NASA is investigating whether SpaceX’s Crew Dragon spacecraft can potentially provide a homecoming alternative for some International Space Station crew members after a Russian capsule caused a coolant leak while on board was docked at the orbital laboratory.
NASA and Russian space agency Roscosmos are investigating the cause of a punctured coolant line on an external radiator of the Russian Soyuz MS-22 spacecraft, which is supposed to return its crew of two cosmonauts and an American astronaut to Earth early next year.
But the December 14 leak, which drained the Soyuz of a vital fluid used to regulate the temperature of the crew cabin, has derailed routines at the Russian space station, with engineers in Moscow considering whether to launch another Soyuz to pick up the three-man team that flew to the ISS. aboard the crippled MS-22 craft.
If Russia can’t launch another Soyuz ship, or decides for some reason it would be too risky, NASA is considering another option.
“We have asked SpaceX a few questions about their ability to return additional crew members to Dragon, if needed, but that is not our primary focus at this time,” NASA spokeswoman Sandra said. Jones, in a statement to Reuters.
SpaceX did not respond to a request for comment from Reuters.
It was unclear what NASA had specifically asked of SpaceX’s Crew Dragon capabilities, such as whether the company could find a way to increase the capacity of the Crew Dragon currently docked at the station, or launch a capsule. empty for the rescue of the crew.
But the company’s potential involvement in a Russian-led mission underscores the degree of precaution NASA is taking to ensure its astronauts can return to Earth safely, should any of the other contingency plans be made. by Russia fails.
The leaky Soyuz capsule carried US astronaut Frank Rubio and cosmonauts Sergey Prokopyev and Dmitry Petelin to the space station in September for a six-month mission. Their return was scheduled for March 2023.
The station’s four other crew members – two more from NASA, a third Russian cosmonaut and a Japanese astronaut – arrived in October via a NASA-contracted SpaceX Crew Dragon capsule, which also remains stationed at the ISS. .
SpaceX’s Crew Dragon capsule, a gumball-shaped pod with four astronaut seats, has become the centerpiece of NASA’s human spaceflight efforts in low Earth orbit. Besides the Russian Soyuz program, it is the only entity capable of transporting humans to the space station and back.
3 possible culprits
Finding out what caused the leak could factor into decisions on how best to fire crew members. A puncture caused by a meteoroid, a space debris strike or a hardware failure of the Soyuz capsule itself are three possible causes of the leak that NASA and Roscosmos are investigating.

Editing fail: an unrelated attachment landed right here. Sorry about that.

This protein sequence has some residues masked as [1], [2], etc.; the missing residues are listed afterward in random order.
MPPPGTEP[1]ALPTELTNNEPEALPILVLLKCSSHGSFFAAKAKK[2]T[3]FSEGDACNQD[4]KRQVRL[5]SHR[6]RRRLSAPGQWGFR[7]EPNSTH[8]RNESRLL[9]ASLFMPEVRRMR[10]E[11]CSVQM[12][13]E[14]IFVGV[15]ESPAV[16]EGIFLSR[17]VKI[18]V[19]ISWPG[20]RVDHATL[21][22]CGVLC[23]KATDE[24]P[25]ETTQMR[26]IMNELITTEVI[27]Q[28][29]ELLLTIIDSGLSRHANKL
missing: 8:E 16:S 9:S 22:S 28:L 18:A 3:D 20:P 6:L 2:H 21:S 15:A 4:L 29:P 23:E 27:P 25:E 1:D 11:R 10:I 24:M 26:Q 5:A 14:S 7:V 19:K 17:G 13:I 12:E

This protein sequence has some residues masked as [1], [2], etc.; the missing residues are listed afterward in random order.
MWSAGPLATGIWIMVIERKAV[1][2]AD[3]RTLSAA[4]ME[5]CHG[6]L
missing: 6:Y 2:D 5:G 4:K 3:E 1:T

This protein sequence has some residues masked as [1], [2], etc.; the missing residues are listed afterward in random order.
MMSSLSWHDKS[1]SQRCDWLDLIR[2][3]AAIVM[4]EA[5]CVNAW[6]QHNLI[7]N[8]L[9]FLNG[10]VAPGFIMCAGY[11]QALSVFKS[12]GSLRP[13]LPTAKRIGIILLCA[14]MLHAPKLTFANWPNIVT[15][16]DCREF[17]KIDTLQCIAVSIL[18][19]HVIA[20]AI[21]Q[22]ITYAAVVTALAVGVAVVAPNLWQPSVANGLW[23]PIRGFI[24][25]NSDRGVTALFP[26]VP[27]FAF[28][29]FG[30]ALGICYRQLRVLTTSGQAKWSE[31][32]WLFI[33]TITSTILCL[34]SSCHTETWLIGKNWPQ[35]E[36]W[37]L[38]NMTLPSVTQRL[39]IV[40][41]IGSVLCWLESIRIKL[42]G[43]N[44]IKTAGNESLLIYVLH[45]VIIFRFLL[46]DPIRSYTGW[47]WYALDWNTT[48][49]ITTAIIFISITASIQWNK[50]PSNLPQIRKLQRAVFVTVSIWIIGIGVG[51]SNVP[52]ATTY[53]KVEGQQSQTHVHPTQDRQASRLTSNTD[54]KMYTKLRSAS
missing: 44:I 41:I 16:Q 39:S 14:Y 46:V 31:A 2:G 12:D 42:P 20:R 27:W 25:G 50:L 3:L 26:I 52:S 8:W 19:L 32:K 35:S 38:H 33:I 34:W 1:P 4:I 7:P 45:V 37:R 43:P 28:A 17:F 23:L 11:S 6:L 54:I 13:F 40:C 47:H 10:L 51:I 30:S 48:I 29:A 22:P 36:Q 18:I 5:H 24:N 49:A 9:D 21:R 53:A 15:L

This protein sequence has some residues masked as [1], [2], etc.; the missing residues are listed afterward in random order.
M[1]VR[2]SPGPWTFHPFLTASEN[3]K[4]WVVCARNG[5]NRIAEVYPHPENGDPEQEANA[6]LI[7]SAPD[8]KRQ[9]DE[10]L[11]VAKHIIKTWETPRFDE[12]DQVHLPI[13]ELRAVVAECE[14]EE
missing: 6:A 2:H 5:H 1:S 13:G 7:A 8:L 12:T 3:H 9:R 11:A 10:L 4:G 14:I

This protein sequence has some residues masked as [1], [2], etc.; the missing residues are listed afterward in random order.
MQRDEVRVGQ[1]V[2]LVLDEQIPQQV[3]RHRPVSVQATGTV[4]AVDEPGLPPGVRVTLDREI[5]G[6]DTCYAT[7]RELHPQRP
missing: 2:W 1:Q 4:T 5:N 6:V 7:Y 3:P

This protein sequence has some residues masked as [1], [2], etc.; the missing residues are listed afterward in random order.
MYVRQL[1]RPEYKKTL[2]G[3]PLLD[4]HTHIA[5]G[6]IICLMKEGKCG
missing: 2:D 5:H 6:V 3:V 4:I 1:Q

A hardware malfunction could raise additional questions for Roscosmos about the integrity of other Soyuz vehicles, such as the one it might send to rescue the crew, said Mike Suffredini, who led NASA’s ISS program for a decade until 2015.
“I can assure you it’s something they’re looking at, to see what’s out there and if there’s anything to worry about,” he said. “The thing about Russians is that they’re really good at not talking about what they’re doing, but they’re very thorough.”
Roscosmos chief Yuri Borisov previously said engineers would decide by Tuesday how to return the crew to Earth, but the agency said today it would make the decision in January.
NASA has previously said the capsule’s temperatures remain “within acceptable limits”, with its crew compartment currently ventilated with airflow allowed through an open hatch to the ISS.
Sergei Krikalev, Russia’s head of crewed space programs, told reporters last week that the temperature would rise rapidly if the station’s hatch was closed.
NASA and Roscosmos are primarily focused on determining the cause of the leak, Jones said, as well as the health of the MS-22, which is also intended to serve as a lifeboat for the three-man crew in case. where an emergency on the station would require an evacuation.
A recent meteor shower initially appeared to increase the chances of a micrometeoroid strike as the culprit, but the leak was the wrong way for that to be the case, NASA ISS program manager Joel Montalbano said. , to reporters last week, although a space rock may have come from another direction.
And if a piece of space junk is to blame, it could stoke concerns of an increasingly messy orbital environment and raise questions about whether vital equipment such as the spacecraft’s cooling line should have be protected by debris shielding, like other parts of the MS-22 spacecraft are.
“We’re not immune to everything on the space station,” Suffredini said. “We cannot protect ourselves against everything.